Refurbishment work has started on a former bookshop building in White Hart Street, High Wycombe.
The building at 26-28 White Hart Street, which was once a branch of Ottakar’s bookshop, has stood vacant for many years under the ownership of an offshore absentee landlord.
Wycombe District Council has actively sought to acquire the property and was in protracted negotiations with the owner. When the premises finally went up for sale the Council moved quickly to buy it for the benefit of the town.
Strip-out work on the building is nearing completion. This has however revealed that the large plate glass windowed shop fronts were unstable resulting in them being removed from the building.
The aim is to convert the ground floor to two units with A3 café/bar/restaurant use, with a shared covered external seating area. The first floor is to be converted in to a stylish design studio/office with its own entrance in Bull Lane. The conversion works are expected to start in August 2019.
Plans are being drawn up for a striking reclad of the building. A planning application for the works will be submitted shortly.
Cllr Steve Broadbent, Cabinet Member for Economic Development and Regeneration, explained: ‘This store is central to our vision to regenerate the heart of the town. It’s a key building in a central location, overlooking Queens Square which offers a natural flow between the town centre and Eden.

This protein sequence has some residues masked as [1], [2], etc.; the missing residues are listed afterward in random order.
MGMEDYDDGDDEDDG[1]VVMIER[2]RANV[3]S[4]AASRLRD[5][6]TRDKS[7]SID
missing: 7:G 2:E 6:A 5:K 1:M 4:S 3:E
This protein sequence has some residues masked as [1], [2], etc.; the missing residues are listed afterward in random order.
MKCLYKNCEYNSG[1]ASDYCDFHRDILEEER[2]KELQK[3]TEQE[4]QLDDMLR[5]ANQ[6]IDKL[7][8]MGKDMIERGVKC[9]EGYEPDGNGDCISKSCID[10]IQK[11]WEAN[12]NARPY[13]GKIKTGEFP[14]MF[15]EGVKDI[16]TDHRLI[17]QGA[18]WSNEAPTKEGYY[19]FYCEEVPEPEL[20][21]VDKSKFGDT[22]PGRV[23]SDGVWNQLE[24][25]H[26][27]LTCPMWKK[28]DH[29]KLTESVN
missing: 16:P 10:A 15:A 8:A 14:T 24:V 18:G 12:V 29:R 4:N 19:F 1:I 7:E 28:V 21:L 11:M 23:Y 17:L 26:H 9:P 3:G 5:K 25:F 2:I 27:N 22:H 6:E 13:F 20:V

For too long the building has been an eyesore. Now we are moving ahead to transform it.
Our vision is to make it an exciting, iconic addition to the townscape and to breathe new life into Queens Square which is ideally located for all kinds of pop-up and experience events.
This in turn will help attract new businesses that provide an extra dimension to the visitor experience of the town.‘
This is the latest and arguably the most ambitious in Wycombe District Council’s ongoing initiative to acquire vacant shops, refurbish them and re-let them in a readily occupiable condition, at competitive rents that attract independent businesses, to add vitality to the town centre.
Previous examples include the former Millets store in Church Street (now the Mad Squirrel craft brewery shop and bar) and the former Greggs store in the High Street which is currently The Works ice cream factory and restaurant.